Should we be using wet wipes and waterless sanitisers?

Soon the Western Cape will be living off the dregs of its freshwater reservoirs, and taking a daily shower may be a thing of the past. Many people are concerned about cleanliness and maintaining their personal hygiene.

Some have considered and others have already started using waterless methods to replace their daily showers. Many have already stockpiled wet wipes and waterless sanitiser.

We asked two skin experts whether showering every day is a necessity and if these substitutes are suitable or not.

Showering: A social cultural norm

Dr Suretha Kannenberg, a dermatologist at Netcare Kuilsriver, said: "We're used to showering daily and this is because it is a social cultural norm, but there isn't really a physiological need for one to shower every day.

"Many people don't shower every day, but this depends on factors, like climate, the type of work one does and how much physical activity one engages in."

Dr Kannenberg added that it's perfectly fine if you shower once or twice a week. Generally, we shower or bath to remove dirt from our bodies.

The skin's flora

"We have a microbiome consisting of different bacteria and viruses, which are basically harmless and live happily on our skin. When we wash too often, we tend to disturb the balance of this microbiome and it takes some time to recover.

"Many people in Europe skip a day or two when washing and while many may think ill of the practice, it's beneficial for those who do not wash every day, like those who are prone to recurrent skin infections," said Dr Kannenberg.

Beware the allergens

If you are prone to skin infections, you may need to pass on the chemical solutions and waterless options, and wash with soap and water instead.

Dr Kannenberg added that many wet wipes contain a chemical which is meant to preserve the wipes, but it could be an allergen. Even sensitive wet wipes are said to contain the chemical, Methyllisothiazolinone (MI) or Methylchloroisothiazolinone (MCI).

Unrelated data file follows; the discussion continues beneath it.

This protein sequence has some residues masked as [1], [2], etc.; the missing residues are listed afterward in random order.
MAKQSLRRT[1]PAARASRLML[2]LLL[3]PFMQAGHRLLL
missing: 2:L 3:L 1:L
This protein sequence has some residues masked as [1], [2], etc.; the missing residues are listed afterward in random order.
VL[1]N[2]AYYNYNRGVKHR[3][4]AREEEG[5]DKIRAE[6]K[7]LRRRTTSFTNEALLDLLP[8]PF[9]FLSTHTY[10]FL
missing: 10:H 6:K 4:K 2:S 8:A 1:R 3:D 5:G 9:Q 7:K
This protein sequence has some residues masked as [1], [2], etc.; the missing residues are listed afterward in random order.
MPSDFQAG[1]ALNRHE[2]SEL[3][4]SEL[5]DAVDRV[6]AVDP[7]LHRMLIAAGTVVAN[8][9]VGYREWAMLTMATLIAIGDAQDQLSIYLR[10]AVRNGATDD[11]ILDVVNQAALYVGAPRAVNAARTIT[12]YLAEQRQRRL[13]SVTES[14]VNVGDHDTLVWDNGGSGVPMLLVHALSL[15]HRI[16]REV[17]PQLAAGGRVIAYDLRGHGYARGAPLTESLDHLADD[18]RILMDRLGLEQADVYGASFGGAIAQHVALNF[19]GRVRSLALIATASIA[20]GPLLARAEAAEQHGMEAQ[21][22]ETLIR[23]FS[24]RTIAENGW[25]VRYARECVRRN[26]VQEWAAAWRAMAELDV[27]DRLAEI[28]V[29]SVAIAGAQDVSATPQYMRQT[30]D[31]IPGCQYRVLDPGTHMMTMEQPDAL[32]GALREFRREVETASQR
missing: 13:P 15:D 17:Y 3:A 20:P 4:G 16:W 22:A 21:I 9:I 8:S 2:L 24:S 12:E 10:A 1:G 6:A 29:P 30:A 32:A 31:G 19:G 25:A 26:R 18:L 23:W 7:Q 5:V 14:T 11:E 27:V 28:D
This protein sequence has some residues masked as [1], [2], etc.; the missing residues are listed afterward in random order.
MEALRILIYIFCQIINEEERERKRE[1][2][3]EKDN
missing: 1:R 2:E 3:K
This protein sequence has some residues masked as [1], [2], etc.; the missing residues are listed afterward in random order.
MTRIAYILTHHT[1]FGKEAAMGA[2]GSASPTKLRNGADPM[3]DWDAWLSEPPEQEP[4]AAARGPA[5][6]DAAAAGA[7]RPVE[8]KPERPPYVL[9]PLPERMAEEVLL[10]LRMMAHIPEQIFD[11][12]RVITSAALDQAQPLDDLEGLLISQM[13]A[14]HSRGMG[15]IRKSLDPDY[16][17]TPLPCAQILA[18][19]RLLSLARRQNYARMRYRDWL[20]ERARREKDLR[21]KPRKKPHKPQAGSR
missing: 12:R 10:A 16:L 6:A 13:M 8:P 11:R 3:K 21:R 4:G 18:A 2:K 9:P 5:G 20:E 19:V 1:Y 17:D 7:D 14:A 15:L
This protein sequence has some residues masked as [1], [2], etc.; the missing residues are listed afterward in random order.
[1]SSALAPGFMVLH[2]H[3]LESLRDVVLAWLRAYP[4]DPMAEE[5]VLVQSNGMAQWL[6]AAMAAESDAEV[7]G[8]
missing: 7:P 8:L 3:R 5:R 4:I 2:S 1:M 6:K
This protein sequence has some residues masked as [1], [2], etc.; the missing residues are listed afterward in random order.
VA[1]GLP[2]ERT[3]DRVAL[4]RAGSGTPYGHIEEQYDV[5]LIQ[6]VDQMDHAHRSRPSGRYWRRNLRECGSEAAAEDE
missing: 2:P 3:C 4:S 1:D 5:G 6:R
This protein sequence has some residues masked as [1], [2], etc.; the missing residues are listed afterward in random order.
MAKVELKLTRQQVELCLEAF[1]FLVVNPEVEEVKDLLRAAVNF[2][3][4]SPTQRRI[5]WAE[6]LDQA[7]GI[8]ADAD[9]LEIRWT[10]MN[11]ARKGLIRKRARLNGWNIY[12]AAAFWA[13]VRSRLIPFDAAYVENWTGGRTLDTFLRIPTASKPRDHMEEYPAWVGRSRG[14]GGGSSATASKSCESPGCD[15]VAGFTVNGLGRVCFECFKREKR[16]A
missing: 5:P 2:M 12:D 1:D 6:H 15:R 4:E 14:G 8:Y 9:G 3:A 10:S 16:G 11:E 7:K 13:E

The quick wash

Washing with a few litres of water is completely doable. Dr Kannenberg advises that we don't use face cloths, sponges or loofahs because they absorb too much water, and could become a breeding ground for bacteria and fungi, mainly because we can't keep things as clean as we used to.

"If we use a light soap, which doesn't foam too much, and simply wash with our hands, we would be able to clean ourselves quite well. There is quite a bit one can do with one or two litres of water," said Dr Kannenberg.

Dermatologist and lecturer at the University of Cape Town, Dr Rannakoe Lehloenya, echoed Dr Kannenberg's sentiments.

No harm done

"Skipping a wash every few days does not harm the body in any way, apart from hands, of course, as these can transmit germs.

"The major reason we need to wash frequently is due to the smell and this is mainly a result of bacteria breaking down body secretions, like sweat. It takes a few weeks for the dead skin cells to visibly accumulate," said Dr Lehloenya.

Your skin would naturally shed by itself and often doesn't need much assistance from you, but if your work is hard, manual labour or you lead an active lifestyle you may want to clean up a bit.

When it comes to hygiene, using things like waterless sanitisers and certain wet wipes in sensitive areas could cause immense discomfort and may lead to conditions like groin infections.

Be mindful of young skin

When it comes to taking care of our babies' and children's skin, Dr Lehloenya said that excessive washing for babies and young children does more harm than good.

"An important hygienic considering in babies is to avoid irritation of the skin by prolonged exposure to urine and stools – both of which are corrosive.

"The eroded skin then serves as a conduit for entry of bugs. It is important for caregivers to maintain adequate hand hygiene, especially when preparing food," said Dr Lehloenya.

When it comes to using wet wipes or waterless solutions on babies and young children's skin, Dr Lehloenya advised that because these products differ in their composition, they also have differing potential to damage the skin.

Dr Lehloenya said, "It's wise to check the ingredients and use the gentlest forms for babies.

"When it comes our skin's health and our personal hygiene, do not compromise on hand washing or disinfecting, especially after ablution and when preparing food. Also, take care of open wounds and damaged skin adequately."

How will you take care of you and your family's personal hygiene while saving water at the same time? Share your thoughts, ideas and experiences with us by emailing healthnews@health24.com and we may publish them. Please indicate if you would like to remain anonymous.

Image credit: iStock

Read more on: washing hygiene water crisis

POLL

%
Thank you for participating

%